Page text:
Tag Archives: Laemmle Town Center 5



LET THE SUNSHINE IN—the brilliant new film from Claire Denis that is not, contrary to reports, based on Barthes’ Fragments d’un discours amoureux—has been held over by Laemmle until June 21.


June 15 through June 21.

Monica Film Center

1332 2nd Street, Santa Monica.


Through June 14:


11523 Santa Monica Boulevard, West Los Angeles.


Through June 7:


673 East Colorado Boulevard, Pasadena.


Through May 31:

Town Center

17200 Ventura Boulevard, Encino.

Juliette Binoche (below with Nicolas Duvauchelle) in Let the Sunshine In.


Elvis Mitchell: “You’ve made a film where art has replaced religion… The artist, played by Dustin Hoffman, feels patronized by the world. [Through his dialogue] he’s a narcissist writing history as it happens, as if no one around him is living it at the same time.”

Noah Baumbach: “Dustin told me that his lines were hard to remember because they referenced nothing external, but were all self-referential self-assessments… The best compliment I ever got was from Mike Nichols…”

Mitchell: “Well… ” [laughs]

Baumbach: “Nichols said, ‘You realize how embarrassed we all are.’ ”

(Conversation from the October 12 LACMA screening of Baumbach’s THE MEYEROWITZ STORIES (NEW AND SELECTED), which was followed by a Q & A with Mitchell, curator of Film Independent at the museum.)

Embarrassment—recognized and shared—is always a delight in a room full of fellow movie-goers watching a new comedy by Noah Baumbach. And while Baumbach is happy for his current Netflix association, he’d prefer that you see his work in a cinema.



LANDMARK, 10850 West Pico Boulevard, Rancho Park, Los Angeles.


LAEMMLE NOHO, 5240 Lankershim Boulevard, North Hollywood.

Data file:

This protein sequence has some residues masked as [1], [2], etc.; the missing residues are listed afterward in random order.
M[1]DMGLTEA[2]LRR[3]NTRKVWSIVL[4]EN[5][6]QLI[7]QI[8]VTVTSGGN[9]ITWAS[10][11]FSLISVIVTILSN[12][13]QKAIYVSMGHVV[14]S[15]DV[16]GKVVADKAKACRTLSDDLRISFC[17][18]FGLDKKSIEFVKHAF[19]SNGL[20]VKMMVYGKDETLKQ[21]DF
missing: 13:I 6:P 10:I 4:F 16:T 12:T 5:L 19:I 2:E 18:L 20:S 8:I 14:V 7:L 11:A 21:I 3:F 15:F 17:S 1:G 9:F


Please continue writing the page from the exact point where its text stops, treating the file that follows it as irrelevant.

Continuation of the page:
Opening Friday, October 27:

LAEMMLE MONICA FILM CENTER, 1332 2nd Street, Santa Monica.

TOWN CENTER, 17200 Ventura Boulevard, Encino.



Noah Baumbach (left) and Elvis Mitchell at LACMA, October 12, 2017. Image courtesy of WireImage and Film Independent.



A star was born last spring at the COLCOA screening of DALIDA, a sweeping, big-screen biopic in the manner of Love Me or Leave MeLady Sings the Blues, and I’ll Cry Tomorrow. This week, Angelenos can see what the fuss was about in a series of Monday night screenings, courtesy of Laemmle.

In the title role, Sveva Alviti pulls out all the stops as the towering, tragic international chanteuse Dalida, climbing the charts while unsuccessfully navigating perfidious showbiz, bad marriage choices, and an irreversible spiral of despair.


DALIDA, Monday, October 23, at 7:30 pm.

LAEMMLE ROYAL, 11523 Santa Monica Boulevard, West Los Angeles.

LAEMMLE PLAYHOUSE, 673 East Colorado Boulevard, Pasadena.

LAEMMLE TOWN CENTER, 17200 Ventura Boulevard, Encino.

LAEMMLE CLAREMONT, 450 West 2nd Street, Claremont.



DALIDA is also the opening night feature at this year’s ARPA International Film Festival in Hollywood.

Friday, November 3, at 8 pm.

EGYPTIAN THEATRE, 6712 Hollywood Boulevard, Los Angeles.



DALIDA, video on demand, from December 5. All platforms.

Sveva Alviti and Nicolas Duvauchelle in Dalida (2017). Image credit: Under The Milky Way.



To the list of modernist structures that have become cinematic characters in their own right—Casa Malaparte in Godard’s Le MéprisVilla Necchi Campiglio in Luca Guadagnino’s Io sono l’amore—add the libraries, office buildings, churches, banks, and private homes designed by Eero Saarinen, Eliel Saarinen, Myron Goldsmith, Deborah Berke, James Stewart Polshek, and Edward Bassett that provide sanctuary for damaged souls and stand sentry against superfluity in the new film COLUMBUS.